The complaint of the appellant, who is represented by Dr Mowoe, in this Court, is contained in this grounds of appeal to wit-

 

1.      The learned trial Judge erred in law and on the facts to have held that the 2 (two) Mebea Trucks the subject-matter of this suit was the property of a company represented by 5th Defence Witness (Palmer Sodje) and NOT the property of 5th Defence Witness (Palmer Sodje) HIMSELF and thereby come to a wrong decision.

 

PARTICULARS OF ERROR OF LAW

 

(i)      In paragraph 13 of the Statement of Defence, the Defendants had averred that the aforesaid Mebea Trucks were released to 5th Defence Witness (Palmer Sodje) after the 5th Defence Witness (Palmer Sodje) had satisfied the 4th Defence Witness (the Divisional Police Officer - Lasisi Adeleke Akande, C.S.P.) that he (the 5th Defence Witness - Palmer Sodje) was the OWNER.

 

(ii)     There is no distinction between 5th Defence Witness (Palmer Sodje) and his trade name - 'Star Enterprises Company of Nigeria.'

 

2.      The learned trial Judge erred in law and on the facts to have held that the right to immediate possession of the 2 (two) Mebea Trucks, the subject-matter of this suit, remained in the company represented by 5th Defence Witness (Palmer Sodje) and thereby come to a wrong decision.

 

PARTICULARS OF ERROR OF LAW

 

(i)      From the pleadings filed in this suit, neither the ownership and/or possession of the aforesaid Mebea Trucks were ever vested in ANY company represented by the 5th Defence Witness (Palmer Sodje).

 

(ii)     Throughout the pleadings filed in this suit, no where was a company incorporated under the law referred to or mentioned. Indeed, throughout, only trade or business names were referred to or mentioned.

 

(iii)    5th Defence Witness (Palmer Sodje) at all times relevant to this suit, traded or did business in the name of 'Star Enterprises Company of Nigeria.'

 

3.      The learned trial Judge erred in law and on the facts to have held that because the release of 2 (two) Mebea Trucks, the subject-matter of this suit, to the 5th Defence Witness (Palmer Sodje), was on the instructions of the 4th Defence Witness (the Divisional Police Officer) the Defendants who were sub-ordinates could not therefore be liable in tort.

 

PARTICULARS OF ERROR OF LAW

 

(i)      On these findings, the Defendants and their Police boss are joint-tortfeasors and are EACH personally liable for the tort committed.

 

(ii)     The aforesaid instructions by the 4th Defence Witness (the Divisional Police Officer) are manifestly unlawful.

 

4.      The judgment of the learned trial Judge, is against the weight of evidence.

 

Dr Mowoe, in pursuance of these grounds of appeal, submitted that the learned trial Judge failed to make any finding as regards the agreement the appellant claimed was between him and Palmer Sodje over the ownership of the trucks after 13th November 1972. The learned Judge also failed, learned Counsel submitted further, to make a finding as to whether the mebea trucks did belong to Palmer Sodje or this company, the Star Enterprises.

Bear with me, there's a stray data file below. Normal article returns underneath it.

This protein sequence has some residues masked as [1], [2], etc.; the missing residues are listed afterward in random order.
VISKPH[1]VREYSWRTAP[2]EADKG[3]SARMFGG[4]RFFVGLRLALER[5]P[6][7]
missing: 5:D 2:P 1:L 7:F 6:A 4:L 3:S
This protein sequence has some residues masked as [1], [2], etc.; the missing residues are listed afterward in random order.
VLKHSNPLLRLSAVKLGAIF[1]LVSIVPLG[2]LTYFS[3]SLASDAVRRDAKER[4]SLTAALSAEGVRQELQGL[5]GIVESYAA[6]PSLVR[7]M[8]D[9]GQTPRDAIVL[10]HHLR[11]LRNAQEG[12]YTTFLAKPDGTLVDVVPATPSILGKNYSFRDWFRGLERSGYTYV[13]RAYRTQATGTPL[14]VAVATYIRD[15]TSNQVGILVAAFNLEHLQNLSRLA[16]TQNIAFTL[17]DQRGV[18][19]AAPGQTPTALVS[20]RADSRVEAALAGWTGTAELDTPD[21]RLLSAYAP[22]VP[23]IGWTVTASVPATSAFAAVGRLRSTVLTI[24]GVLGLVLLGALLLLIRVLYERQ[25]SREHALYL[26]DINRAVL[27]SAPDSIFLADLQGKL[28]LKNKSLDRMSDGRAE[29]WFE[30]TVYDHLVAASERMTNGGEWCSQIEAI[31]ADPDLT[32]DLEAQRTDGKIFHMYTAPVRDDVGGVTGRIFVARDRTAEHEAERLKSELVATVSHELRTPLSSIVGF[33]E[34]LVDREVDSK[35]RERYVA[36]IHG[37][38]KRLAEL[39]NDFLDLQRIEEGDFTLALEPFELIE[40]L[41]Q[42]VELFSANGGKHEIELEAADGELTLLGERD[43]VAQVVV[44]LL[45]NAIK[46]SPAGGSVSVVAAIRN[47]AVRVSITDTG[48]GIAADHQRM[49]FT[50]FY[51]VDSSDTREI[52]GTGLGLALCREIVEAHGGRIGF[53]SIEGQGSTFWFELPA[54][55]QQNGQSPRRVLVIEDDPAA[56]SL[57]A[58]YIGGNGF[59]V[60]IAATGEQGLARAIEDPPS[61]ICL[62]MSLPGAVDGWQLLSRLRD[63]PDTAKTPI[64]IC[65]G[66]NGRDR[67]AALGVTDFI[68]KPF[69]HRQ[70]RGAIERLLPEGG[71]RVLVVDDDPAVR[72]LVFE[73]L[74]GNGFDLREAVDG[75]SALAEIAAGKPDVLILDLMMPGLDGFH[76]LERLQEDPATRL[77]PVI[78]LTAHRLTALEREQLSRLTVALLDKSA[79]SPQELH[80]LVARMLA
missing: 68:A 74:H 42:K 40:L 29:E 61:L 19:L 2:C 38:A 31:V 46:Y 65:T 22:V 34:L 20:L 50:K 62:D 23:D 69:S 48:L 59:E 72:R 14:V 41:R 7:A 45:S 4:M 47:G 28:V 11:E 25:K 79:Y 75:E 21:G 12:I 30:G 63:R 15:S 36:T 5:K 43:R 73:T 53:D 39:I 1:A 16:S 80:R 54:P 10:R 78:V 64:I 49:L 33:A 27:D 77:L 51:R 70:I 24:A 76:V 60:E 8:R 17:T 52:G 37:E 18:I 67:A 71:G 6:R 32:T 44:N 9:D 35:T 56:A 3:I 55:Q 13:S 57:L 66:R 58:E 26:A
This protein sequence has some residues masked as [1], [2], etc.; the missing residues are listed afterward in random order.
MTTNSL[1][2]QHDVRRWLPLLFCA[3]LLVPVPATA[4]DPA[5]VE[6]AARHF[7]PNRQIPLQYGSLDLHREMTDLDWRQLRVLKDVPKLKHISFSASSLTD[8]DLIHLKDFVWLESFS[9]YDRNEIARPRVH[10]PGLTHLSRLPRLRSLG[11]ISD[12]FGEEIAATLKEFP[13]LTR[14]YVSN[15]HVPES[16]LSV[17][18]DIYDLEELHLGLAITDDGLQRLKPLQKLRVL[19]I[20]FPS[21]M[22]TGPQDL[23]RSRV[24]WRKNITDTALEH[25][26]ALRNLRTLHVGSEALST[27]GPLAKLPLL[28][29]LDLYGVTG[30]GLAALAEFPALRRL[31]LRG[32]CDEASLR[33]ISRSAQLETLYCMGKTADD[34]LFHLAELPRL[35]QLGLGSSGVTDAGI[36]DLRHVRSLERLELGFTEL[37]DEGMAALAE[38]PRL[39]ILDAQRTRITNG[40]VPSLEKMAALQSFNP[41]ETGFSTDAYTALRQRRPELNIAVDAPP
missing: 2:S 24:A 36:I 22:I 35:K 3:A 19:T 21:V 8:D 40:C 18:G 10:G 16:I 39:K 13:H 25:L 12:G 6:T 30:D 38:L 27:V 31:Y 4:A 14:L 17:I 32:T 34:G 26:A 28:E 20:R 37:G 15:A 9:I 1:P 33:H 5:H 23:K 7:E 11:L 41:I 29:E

Mr Onokughetor, learned Counsel representing the respondents, rightly in our view, conceded that the issue of ownership was not specifically decided by the learned Judge:

 

We think, the most important issue in this case is the determination as to whether or not an agreement existed between the appellant and Palmer Sodje, vesting the ownership of the mebea trucks in the appellant on failure of Palmer Sodje to refund, by 13th November 1972, the money deposited with him. If there was such agreement, and Palmer Sodje failed to honour its terms, then it is clear to us that the ownership in the trucks would have vested in the appellant by 13th November 1972 and the respondents would be obliged to return to him on his demand for their return after the criminal investigation or his action for detinue. Indeed, this was the case of the appellant. Paragraph 7 and 8 his statement of claim read-

 

7.      Plaintiff further explained that about 8th November 1972, as a result of intense pressure on Mr Palmer Sodje by plaintiff, to pay up the said debt of #1,000, Mr Palmer Sodje authorised plaintiff to collect two mebea trucks which were then parked in Mr Palmer Sodje's place. The firm agreement between plaintiff and Mr Palmer Sodje was that if by 13th November 1972, Mr Palmer Sodje did settle the said debt in full, to plaintiff, the two brand-new mebea trucks will become the absolute property of plaintiff.

 

8.      By 13th November, 1972, Palmer Sodje did not liquidate the said debt (and has indeed not done so till this very moment) and so in accordance with the terms of the said agreement between Mr Palmer Sodje and plaintiff, the ownership of the two mebea trucks become absolutely in plaintiff'.

 

The appellant, as we earlier said in this judgment, led evidence in pursuance of these paragraphs and the respondents called Palmer Sodje who said that the appellant in fact removed the mebea trucks without his prior knowledge. The learned trial Judge, notwithstanding the evidence before him, made no finding whatsoever on this all important issue of the alleged agreement. He ignored the evidence before him and, with respect, went off tangent by searching for evidence in writing, witness to the transaction or even the ignition keys of the trucks though he himself considered this last aspect not to be essential. He concluded by saying that there was no sufficient evidence before him from the appellant of this ownership of the two mebea trucks.

 

In our view, the appellant led sufficient evidence on the matter but the learned Judge foiled to direct his mind to the real core of the case that is, making on the evidence before him and resolving the issue of the agreement. Until a finding on that alleged agreement is made, and the issue resolved, the court could not determine the ownership of the trucks, an issue the learned Judge himself rightly considered essential to the determination of the case.

 

For these reasons, this appeal must succeed and as the learned trial Judge failed to make use of the opportunity of seeing the witness before him to determine the issue of the alleged agreement between the appellant and Palmer Sodje, there shall be a retrial.

 

The appeal is allowed. The judgment of Akhigbe J., in Suit No. V/31/73, delivered on 24th September 1975, including his order as to costs, is hereby not aside. There shall be a retrial of the case before another Judge. The appellant is awarded costs of this appeal, assessed at N217. Costs in the High Court shall abide the retrial.